Yes. Bad ground connection and/or reverse polarity combined with leakage creates several combinations to have this issue or mask other issues. Water heater, fridge heating element and converter all are suspect of leaking current to ground (chassis).
 

smoothJoey

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Yes. Bad ground connection and/or reverse polarity combined with leakage creates several combinations to have this issue or mask other issues. Water heater, fridge heating element and converter all are suspect of leaking current to ground (chassis).
The point I didn't quite make was, If the solar generator is properly isolated the current can't get back to source via the planet.
 

Will Prowse

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Hot skin to ground issue when connected to an rv wouldn't occur because it's a floating system. None of these units have a true earth ground connection. Check out the ecoflow deltas ground for the ac receptacles, there is none.
 

smoothJoey

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Hey everyone. I had a lot of people email me this week about concern over bluetti/goalzero/ecoflow products having a reverse polarity RV plug.
When you say its reverse polarity you mean relative to the nema 5-20 outlets, confirm?
 

FilterGuy

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Polarized plugs and Neutral-Ground bonding are related, but separate things.

My understanding is that the Polarized plug in the US originally came about as the result of the old Edison Screw-in light bulb socket. The polarized plug and properly wired lamp would ensure that the 'hot' is the little button contact at the bottom of the socket and the neutral is the threaded part of the contact. This made it far more difficult to accidentally touch the hot contact of the socket.
If the power source is isolated from earth ground (such as the Bluetti), touching the 'hot' has no effect so this is not an issue.

The NG bond is there for two reasons:
1) Clear a fault
2) If the ground wire is connected to the earth, it prevents the circuit from floating to some potential other than earth.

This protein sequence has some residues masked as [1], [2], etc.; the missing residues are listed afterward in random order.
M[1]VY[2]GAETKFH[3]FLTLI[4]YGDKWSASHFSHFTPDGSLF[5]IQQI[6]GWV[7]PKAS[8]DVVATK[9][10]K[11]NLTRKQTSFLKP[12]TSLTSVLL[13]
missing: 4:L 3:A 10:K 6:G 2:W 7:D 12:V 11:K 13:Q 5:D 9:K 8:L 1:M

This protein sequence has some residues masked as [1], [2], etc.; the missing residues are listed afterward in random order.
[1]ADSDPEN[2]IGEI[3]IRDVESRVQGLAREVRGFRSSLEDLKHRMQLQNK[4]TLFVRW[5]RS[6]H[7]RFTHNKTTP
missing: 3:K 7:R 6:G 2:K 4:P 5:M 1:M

For a Floating system (such as the Bluetti), the 2nd purpose does not come into play and if Hot and Neutral are reversed, the system will still clear a fault if there is a short between Neutral and Ground.

Where things could get wonky is with more modern equipment that actively checks for the N-G bond (Such as the Tesla Charger) If it expects the bond to be between two specific wires, it may not be happy with reversed polarity.

The other area that would need to be checked is what RCDs or GFCI breakers will do with Hot and Neutral reversed. (I don't know)
I had a lot of people email me this week about concern over bluetti/goalzero/ecoflow products having a reverse polarity RV plug.
If they are all doing it (and not just copying designs), there must be a reason. I wonder what it is.
 
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FilterGuy

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My understanding is that the Polarized plug in the US originally came about as the result of the old Edison Screw-in light bulb socket. The polarized plug and properly wired lamp would ensure that the 'hot' is the little button contact at the bottom of the socket and the neutral is the threaded part of the contact. This made it far more difficult to accidentally touch the hot contact of the socket.
BTW: A three-prong plug achieves a polarization of the plug. I imagine that they considered requiring 3 prong plugs on lamps but realized there were too many houses wired without ground so they opted to make the two-prong plug polarized. NEC worries about cost as a secondary issue to safety, so it does not directly drive their decisions, but polarizing the plug is cheaper than requiring 3 prong plugs.